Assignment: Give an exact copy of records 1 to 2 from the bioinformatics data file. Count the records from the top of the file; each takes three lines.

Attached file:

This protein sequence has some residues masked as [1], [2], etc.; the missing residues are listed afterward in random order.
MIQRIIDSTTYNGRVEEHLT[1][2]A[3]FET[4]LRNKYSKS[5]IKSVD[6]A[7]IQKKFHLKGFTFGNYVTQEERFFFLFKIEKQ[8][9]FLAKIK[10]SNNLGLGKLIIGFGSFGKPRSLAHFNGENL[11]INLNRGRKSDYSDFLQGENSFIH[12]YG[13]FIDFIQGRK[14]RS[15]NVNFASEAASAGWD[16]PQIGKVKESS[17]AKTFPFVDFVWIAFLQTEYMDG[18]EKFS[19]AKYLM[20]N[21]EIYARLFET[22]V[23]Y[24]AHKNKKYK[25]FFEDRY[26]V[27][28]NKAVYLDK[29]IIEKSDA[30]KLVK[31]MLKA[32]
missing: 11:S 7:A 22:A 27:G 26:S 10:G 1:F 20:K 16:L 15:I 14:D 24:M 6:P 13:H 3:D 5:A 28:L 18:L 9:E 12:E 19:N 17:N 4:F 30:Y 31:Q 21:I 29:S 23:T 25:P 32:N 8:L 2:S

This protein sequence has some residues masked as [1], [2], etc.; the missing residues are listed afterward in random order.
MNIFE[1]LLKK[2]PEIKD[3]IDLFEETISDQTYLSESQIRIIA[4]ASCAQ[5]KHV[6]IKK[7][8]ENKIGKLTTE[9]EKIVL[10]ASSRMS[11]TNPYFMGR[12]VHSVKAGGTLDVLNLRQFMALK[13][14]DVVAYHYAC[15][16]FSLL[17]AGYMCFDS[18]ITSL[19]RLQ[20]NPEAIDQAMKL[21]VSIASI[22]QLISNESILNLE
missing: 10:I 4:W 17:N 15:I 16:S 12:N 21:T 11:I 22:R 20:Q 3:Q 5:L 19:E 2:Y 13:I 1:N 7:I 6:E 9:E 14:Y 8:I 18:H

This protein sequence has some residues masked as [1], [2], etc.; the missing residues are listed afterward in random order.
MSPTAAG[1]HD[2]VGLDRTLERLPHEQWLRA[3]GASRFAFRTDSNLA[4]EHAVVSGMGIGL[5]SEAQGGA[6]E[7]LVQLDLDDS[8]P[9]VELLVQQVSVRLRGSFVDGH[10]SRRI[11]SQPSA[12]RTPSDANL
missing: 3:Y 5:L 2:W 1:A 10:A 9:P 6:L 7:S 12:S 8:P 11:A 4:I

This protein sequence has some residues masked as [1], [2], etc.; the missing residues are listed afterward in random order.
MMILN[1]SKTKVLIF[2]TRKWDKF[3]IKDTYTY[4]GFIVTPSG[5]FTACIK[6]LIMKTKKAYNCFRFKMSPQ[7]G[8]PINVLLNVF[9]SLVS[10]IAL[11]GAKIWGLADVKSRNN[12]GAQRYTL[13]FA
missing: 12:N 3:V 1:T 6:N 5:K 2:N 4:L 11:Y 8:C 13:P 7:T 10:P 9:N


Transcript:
This protein sequence has some residues masked as [1], [2], etc.; the missing residues are listed afterward in random order.
MIQRIIDSTTYNGRVEEHLT[1][2]A[3]FET[4]LRNKYSKS[5]IKSVD[6]A[7]IQKKFHLKGFTFGNYVTQEERFFFLFKIEKQ[8][9]FLAKIK[10]SNNLGLGKLIIGFGSFGKPRSLAHFNGENL[11]INLNRGRKSDYSDFLQGENSFIH[12]YG[13]FIDFIQGRK[14]RS[15]NVNFASEAASAGWD[16]PQIGKVKESS[17]AKTFPFVDFVWIAFLQTEYMDG[18]EKFS[19]AKYLM[20]N[21]EIYARLFET[22]V[23]Y[24]AHKNKKYK[25]FFEDRY[26]V[27][28]NKAVYLDK[29]IIEKSDA[30]KLVK[31]MLKA[32]
missing: 11:S 7:A 22:A 27:G 26:S 10:G 1:F 20:K 16:L 15:I 14:D 24:M 6:P 13:H 3:D 5:A 28:L 18:L 9:E 12:E 19:N 17:N 4:F 30:Y 31:Q 21:I 29:S 23:T 25:P 32:N 8:L 2:S

This protein sequence has some residues masked as [1], [2], etc.; the missing residues are listed afterward in random order.
MNIFE[1]LLKK[2]PEIKD[3]IDLFEETISDQTYLSESQIRIIA[4]ASCAQ[5]KHV[6]IKK[7][8]ENKIGKLTTE[9]EKIVL[10]ASSRMS[11]TNPYFMGR[12]VHSVKAGGTLDVLNLRQFMALK[13][14]DVVAYHYAC[15][16]FSLL[17]AGYMCFDS[18]ITSL[19]RLQ[20]NPEAIDQAMKL[21]VSIASI[22]QLISNESILNLE
missing: 10:I 4:W 17:N 15:I 16:S 12:N 21:T 11:I 22:R 20:Q 3:Q 5:L 19:E 2:Y 13:I 1:N 7:I 6:E 9:E 14:Y 8:I 18:H